My stroke threatened to contract me emotionally as well as physically. I felt ashamed of whatever weakness caused me to have a stroke so young. I sometimes resisted letting people who knew me before see me after. I feared their judgment and pity. I sometimes avoided get-togethers and said "no" to new experiences that might have made me uncomfortable.

I have to fight these feelings and act against them as diligently as I exercise to rehabilitate my limbs. Facing each new person, each new experience, requires a summoning of courage. But I believe this stretching … of muscles, of boundaries, of limitations … helps me recover.

If contraction is part of death then perhaps expansion is necessary for healing.

Wednesday, January 4, 2012

My Peeps

About 20-30 percent of the 795,000 Americans who have strokes annually live with a long-term disability. Yet, outside medical facilities, I have encountered only two of them. Shortly after my release from rehab, I was in the passenger seat of my Dad's car waiting at a red light and watching a pedestrian limp-skipping across the street to catch a bus. His curled arm was on the same side as his lame foot.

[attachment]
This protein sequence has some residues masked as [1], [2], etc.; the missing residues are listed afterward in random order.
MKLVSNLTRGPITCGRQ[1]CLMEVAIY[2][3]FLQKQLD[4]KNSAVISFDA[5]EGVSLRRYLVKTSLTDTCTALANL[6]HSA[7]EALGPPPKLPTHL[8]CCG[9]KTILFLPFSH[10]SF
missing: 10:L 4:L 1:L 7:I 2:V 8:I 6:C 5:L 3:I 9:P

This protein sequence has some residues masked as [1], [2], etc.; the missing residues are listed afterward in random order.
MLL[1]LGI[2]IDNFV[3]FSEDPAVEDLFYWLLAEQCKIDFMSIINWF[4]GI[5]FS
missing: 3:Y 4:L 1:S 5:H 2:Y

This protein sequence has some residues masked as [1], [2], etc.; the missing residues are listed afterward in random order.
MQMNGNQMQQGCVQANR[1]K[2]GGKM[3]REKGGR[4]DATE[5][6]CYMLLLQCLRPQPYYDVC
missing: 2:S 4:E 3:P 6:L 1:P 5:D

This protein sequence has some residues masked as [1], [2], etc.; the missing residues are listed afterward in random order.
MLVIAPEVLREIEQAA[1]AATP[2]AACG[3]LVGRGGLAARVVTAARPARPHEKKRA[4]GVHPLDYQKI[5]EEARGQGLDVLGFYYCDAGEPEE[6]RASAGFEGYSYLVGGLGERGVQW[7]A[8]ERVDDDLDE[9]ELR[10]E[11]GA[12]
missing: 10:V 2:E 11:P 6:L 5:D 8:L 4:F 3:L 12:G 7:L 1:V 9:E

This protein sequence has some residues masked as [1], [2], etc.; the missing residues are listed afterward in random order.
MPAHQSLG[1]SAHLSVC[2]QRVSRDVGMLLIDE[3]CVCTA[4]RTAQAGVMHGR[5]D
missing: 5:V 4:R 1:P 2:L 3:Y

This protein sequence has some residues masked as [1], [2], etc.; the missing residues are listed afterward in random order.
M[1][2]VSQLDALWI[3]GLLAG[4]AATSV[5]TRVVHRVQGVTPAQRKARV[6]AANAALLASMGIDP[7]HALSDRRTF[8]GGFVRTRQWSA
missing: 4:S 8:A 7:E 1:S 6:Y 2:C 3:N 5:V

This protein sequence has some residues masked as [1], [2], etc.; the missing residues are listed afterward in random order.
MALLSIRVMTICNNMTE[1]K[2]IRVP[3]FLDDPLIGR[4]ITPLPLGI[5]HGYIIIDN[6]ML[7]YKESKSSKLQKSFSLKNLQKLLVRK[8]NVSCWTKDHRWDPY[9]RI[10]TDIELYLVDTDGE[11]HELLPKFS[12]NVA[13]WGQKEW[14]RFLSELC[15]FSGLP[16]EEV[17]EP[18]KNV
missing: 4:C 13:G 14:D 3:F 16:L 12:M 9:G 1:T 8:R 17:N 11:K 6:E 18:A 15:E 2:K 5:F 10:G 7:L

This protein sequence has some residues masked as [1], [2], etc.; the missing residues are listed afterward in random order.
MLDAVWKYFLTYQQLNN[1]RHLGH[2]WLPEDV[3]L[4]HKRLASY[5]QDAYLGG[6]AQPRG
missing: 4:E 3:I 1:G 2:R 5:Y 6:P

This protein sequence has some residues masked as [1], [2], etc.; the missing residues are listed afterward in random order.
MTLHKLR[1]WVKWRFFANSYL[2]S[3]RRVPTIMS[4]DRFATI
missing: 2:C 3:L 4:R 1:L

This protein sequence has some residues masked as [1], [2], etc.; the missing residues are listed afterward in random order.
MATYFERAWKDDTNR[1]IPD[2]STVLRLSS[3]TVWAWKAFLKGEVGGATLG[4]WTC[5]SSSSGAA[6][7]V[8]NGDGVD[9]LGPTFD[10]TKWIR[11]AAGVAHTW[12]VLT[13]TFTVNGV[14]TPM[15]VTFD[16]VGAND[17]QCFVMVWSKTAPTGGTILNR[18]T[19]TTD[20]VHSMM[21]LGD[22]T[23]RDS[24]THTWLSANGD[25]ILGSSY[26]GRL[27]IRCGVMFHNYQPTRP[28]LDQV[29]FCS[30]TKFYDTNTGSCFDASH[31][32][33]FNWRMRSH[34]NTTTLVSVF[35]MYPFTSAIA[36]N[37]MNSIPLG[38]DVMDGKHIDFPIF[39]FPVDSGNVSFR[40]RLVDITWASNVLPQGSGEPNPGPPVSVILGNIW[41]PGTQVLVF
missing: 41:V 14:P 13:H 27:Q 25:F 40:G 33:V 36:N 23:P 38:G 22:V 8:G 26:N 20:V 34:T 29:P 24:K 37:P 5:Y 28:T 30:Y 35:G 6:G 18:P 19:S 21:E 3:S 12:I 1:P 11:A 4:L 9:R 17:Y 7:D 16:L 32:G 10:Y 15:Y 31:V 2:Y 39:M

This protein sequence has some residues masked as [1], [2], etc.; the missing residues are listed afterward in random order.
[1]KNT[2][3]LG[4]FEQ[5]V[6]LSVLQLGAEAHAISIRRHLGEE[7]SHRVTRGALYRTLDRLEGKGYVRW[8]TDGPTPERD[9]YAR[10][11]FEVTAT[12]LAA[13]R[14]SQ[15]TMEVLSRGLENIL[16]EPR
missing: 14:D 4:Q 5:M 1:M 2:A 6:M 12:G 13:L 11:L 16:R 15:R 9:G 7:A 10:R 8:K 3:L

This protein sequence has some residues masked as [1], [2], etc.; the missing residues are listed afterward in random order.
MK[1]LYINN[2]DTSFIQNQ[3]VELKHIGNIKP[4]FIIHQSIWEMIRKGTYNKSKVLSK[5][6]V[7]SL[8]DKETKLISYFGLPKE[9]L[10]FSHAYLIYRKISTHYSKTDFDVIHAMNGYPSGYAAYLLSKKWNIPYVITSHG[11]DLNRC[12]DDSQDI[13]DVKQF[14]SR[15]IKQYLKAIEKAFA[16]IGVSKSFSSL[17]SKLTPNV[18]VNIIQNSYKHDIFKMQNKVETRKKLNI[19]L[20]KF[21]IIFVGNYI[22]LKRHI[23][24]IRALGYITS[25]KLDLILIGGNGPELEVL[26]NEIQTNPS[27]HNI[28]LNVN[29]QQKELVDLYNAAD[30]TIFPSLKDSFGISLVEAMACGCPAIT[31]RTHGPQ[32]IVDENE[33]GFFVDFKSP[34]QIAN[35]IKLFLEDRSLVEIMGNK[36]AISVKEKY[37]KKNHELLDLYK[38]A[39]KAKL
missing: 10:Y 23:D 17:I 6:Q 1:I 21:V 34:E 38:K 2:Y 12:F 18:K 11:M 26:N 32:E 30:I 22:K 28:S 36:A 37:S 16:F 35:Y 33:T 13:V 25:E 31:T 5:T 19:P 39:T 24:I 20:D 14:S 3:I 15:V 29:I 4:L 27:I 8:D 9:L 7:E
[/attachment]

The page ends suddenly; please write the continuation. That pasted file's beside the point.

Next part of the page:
"Look! He had a stroke!" I was fascinated as I watched the man pinch change from a coin purse with his bird-claw fingers. The sighting gave me heart. Here was someone like me getting on in the world.

Since then every time I see someone with a limp, my eyes dart to their same-side arm. No, not a stroke.

Then just before Christmas in the Home Depot parking lot, I spotted a woman coming toward me. Limp. Curled arm. Stroke. I tried to catch her eye to give her a smile, but she looked right past me. I was disappointed. I yearned to connect with her … to see the recognition in her eyes of our common burden as if that, somehow, would lighten our loads.

We survivors need some sort of handshake – like a fist bump or a high five – a way of acknowledging the deep understanding that comes from our shared experience. But with bum hands on random sides, a handshake could prove difficult.

Maybe we could salute with our good hand … being careful not to whack anyone if we're carrying a cane.

Maybe we should just stick with eye contact and a smile.

Or I could say: "Here's to you, fellow survivors. Thanks for lightening my load."